She has become the third person in the world, and the first woman, to be cured of HIV.
What is HIV and how is it transmitted?
Human immunodeficiency virus or HIV is an infection that attacks the immune system by destroying the body’s immune cells called CD4, which help it respond to infection.
Once HIV attacks the CD4 cells, it starts replicating and destroying the cells, weakening the body’s immune system and making it more prone to certain “opportunistic infections” that take advantage of the weak immune system.
Why is this significant?
This was the first time an umbilical cord blood transplant was successfully carried out on an HIV patient. This approach is likely to make treatment more widely available.
Since this breakthrough treatment only requires partial matches and not exact matches, it opens up treatment options for people from diverse racial backgrounds.
What is Cord Blood?
Cord blood (short for umbilical cord blood) is the blood that remains in the umbilical cord and placenta post-delivery.
It contains special cells called hematopoietic stem cells that can be used to treat some types of diseases.
What is Cord blood banking?
Cord blood banking is the process of collecting the cord blood and extracting and cryogenically freezing its stem cells and other cells of the immune system for potential future medical use.
Globally, cord blood banking is recommended as a source of hematopoietic stem cell transplantation for haematological cancers and disorders where its use is recommended.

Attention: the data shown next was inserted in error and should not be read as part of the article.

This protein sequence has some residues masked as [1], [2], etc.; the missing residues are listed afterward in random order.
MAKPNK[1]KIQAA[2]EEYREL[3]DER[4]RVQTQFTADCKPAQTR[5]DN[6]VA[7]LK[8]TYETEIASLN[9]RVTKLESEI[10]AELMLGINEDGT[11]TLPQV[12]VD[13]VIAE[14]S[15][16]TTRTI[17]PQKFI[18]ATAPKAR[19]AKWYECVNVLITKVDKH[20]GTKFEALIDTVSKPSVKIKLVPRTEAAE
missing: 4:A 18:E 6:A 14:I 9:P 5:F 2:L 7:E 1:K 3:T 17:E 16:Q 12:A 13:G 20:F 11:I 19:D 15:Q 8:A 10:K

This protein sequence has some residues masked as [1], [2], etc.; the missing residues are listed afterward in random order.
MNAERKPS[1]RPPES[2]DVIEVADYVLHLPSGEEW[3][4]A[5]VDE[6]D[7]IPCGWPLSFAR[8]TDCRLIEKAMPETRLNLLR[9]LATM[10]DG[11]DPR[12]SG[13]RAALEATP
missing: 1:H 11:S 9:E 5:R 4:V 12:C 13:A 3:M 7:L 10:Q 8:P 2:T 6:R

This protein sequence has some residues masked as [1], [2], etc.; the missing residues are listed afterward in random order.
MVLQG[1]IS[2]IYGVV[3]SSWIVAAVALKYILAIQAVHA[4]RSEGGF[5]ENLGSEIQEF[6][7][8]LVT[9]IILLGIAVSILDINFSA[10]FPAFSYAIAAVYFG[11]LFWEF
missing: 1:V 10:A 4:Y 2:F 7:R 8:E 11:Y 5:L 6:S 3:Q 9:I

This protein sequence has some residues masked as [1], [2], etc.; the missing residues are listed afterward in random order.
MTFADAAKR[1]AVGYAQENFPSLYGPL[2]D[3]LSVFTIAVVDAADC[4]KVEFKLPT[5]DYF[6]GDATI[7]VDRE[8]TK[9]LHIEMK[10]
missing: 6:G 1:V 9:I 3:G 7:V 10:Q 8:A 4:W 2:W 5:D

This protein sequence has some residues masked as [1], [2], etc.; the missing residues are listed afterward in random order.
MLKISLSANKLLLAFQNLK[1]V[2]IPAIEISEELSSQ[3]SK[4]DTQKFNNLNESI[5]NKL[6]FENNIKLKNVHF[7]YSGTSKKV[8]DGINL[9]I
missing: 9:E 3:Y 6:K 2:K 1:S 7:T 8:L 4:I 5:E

For all other conditions, the use of cord blood as a source of stem cells is not yet established.
What Can It Be Used For?
The umbilical cord fluid is loaded with stem cells.
They can treat cancer, blood diseases like anemia, and some immune system disorders, which disrupt your body’s ability to defend itself.
The fluid is easy to collect and has 10 times more stem cells than those collected from bone marrow.
Stem cells from cord blood rarely carry any infectious diseases and are half as likely to be rejected as adult stem cells.
Concerns associated with stem cell banking:
Over the past decade, stem cell banking has been aggressively marketed even as its use is still in experimental stages. But these companies charge enormous fees from parents to preserve cells.